Absent Voting

Electoral Commission Committee written question – answered on 25th February 2014.

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Photo of Chris Ruane Chris Ruane Labour, Vale of Clwyd

To ask the hon. Member for South West Devon, representing the Speaker's Committee on the Electoral Commission, what assessment the Electoral Commission has made of the (a) role of postal ballots in increasing voter participation and engagement and (b) the potential effects of its restrictions on the handling of postal ballots on voter participation and engagement.

Photo of Gary Streeter Gary Streeter Conservative, South West Devon

The Electoral Commission informs me that it conducts regular public opinion research following elections and has asked some specific questions on the impact of postal voting on voter participation. Following the English and Welsh local elections in 2008 the Commission's post-election research found that nearly six in 10 (58%) of those that voted by post (or 7% of all people) said that the availability of postal voting encouraged them to vote. Four in 10 (42%) said it had little effect.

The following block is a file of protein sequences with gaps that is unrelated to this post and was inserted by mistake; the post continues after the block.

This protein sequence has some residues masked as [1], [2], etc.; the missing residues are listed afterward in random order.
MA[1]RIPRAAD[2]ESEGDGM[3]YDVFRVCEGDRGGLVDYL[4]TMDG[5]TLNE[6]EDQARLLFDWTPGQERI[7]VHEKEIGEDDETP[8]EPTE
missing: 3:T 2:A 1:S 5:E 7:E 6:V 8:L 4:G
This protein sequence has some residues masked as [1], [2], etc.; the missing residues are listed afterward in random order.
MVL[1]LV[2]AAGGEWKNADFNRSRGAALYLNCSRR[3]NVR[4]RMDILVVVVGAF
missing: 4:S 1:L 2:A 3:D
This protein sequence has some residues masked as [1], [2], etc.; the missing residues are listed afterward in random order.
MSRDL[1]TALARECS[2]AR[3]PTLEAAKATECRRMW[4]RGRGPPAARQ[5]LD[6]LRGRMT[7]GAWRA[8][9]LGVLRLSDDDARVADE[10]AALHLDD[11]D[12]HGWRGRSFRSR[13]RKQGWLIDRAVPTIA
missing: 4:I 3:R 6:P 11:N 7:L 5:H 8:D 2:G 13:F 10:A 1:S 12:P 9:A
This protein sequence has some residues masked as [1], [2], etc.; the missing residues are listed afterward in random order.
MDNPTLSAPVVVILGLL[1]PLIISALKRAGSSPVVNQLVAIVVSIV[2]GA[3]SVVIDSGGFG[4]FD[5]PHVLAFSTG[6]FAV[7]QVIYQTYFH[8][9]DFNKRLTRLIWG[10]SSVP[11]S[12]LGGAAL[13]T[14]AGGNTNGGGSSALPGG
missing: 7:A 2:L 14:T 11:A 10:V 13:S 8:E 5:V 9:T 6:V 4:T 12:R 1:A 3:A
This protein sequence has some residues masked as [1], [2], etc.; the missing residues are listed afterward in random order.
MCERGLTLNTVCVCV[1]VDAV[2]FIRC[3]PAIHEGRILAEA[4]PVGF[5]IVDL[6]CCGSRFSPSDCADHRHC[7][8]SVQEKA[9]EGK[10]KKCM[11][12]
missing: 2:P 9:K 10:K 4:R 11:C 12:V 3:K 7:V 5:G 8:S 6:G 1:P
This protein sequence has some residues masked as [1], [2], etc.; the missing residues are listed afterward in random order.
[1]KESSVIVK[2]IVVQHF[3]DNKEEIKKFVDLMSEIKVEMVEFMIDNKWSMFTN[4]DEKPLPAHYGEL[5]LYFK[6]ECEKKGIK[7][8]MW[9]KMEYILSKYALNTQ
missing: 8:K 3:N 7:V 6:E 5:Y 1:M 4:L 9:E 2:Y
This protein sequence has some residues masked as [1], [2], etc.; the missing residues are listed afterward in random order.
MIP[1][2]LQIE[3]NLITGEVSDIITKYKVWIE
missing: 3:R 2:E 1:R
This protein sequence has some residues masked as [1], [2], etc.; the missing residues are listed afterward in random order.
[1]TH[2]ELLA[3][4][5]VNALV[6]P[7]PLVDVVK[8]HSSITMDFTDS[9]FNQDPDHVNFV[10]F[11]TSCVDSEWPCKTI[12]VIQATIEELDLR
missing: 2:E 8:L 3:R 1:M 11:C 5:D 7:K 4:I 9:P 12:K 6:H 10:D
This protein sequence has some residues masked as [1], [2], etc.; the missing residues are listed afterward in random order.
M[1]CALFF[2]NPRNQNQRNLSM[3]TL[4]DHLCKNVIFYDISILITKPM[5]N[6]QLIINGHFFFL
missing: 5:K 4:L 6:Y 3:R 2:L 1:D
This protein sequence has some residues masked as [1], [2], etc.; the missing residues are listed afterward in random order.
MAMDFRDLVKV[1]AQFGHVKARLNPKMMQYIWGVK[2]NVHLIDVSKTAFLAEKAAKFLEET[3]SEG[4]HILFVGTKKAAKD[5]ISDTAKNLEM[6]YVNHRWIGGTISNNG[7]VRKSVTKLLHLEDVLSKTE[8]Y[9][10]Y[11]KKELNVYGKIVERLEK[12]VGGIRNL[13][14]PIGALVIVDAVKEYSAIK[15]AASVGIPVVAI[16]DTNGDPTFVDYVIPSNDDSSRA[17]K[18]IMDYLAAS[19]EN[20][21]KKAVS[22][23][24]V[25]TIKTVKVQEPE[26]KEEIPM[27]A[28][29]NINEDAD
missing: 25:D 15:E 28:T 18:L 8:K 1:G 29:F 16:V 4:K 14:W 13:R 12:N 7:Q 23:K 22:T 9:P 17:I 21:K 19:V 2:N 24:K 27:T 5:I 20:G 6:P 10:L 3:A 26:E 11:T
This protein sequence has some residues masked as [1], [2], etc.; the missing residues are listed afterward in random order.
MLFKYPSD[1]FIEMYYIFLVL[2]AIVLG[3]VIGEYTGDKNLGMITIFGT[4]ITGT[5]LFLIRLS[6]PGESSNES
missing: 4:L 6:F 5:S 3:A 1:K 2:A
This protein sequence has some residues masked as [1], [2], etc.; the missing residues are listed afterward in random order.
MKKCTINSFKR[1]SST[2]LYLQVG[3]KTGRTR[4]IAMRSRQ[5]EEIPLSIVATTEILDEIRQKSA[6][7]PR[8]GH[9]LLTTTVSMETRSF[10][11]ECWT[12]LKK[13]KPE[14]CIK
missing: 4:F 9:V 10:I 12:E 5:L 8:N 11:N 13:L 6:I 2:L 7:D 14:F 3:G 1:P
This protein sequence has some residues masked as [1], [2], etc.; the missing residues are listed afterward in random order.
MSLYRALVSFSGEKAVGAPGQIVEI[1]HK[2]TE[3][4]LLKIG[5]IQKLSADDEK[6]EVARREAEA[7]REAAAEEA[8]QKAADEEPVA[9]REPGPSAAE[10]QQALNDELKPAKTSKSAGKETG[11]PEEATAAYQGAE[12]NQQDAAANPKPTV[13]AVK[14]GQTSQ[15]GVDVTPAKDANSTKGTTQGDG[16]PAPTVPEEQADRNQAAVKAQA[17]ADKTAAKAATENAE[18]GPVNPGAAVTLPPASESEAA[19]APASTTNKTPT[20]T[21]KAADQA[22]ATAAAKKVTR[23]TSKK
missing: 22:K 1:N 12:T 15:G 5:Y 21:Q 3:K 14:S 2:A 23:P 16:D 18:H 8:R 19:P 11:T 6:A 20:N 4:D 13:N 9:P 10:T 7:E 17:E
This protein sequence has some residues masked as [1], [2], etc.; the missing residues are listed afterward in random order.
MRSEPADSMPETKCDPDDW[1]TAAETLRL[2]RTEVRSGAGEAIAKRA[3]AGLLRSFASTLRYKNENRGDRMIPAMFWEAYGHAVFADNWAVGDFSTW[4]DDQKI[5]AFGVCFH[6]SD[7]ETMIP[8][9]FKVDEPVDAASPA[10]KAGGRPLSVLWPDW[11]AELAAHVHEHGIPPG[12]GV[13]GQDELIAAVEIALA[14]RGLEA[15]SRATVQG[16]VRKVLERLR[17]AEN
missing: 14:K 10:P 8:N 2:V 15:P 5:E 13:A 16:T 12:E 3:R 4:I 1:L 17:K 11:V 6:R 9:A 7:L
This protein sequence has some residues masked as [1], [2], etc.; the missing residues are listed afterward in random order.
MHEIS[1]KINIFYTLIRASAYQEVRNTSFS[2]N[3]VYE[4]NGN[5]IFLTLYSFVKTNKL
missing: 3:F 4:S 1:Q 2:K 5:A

Postal voters, in the survey, who said that the availability of postal voting encouraged them to vote, were also asked if they would have still voted if postal voting was not available. Just over half (56%) said they would not otherwise have voted.

The Electoral Commission’s recommendation to restrict the involvement of campaigners in the absent vote administration process was based on a range of evidence, including public opinion research. The Commission believes that campaigners play a vital role in encouraging participation in elections, including helping to publicise and explain different voting methods to electors who might not be able to vote in person at a polling station. They can also play an important role in encouraging people to register to vote. It does not believe it is appropriate, however, for campaigners to be directly involved in the voting process, including completing absent vote applications and handling postal ballot packs.

The Commission carried out qualitative research with the public into perceptions of electoral fraud. This research found that the proposal to restrict the involvement of campaigners in the completion or return of postal vote application forms or postal ballot packs was considered to be a positive change. This was because participants felt it would increase the overall security of elections without having a negative impact on voter participation.

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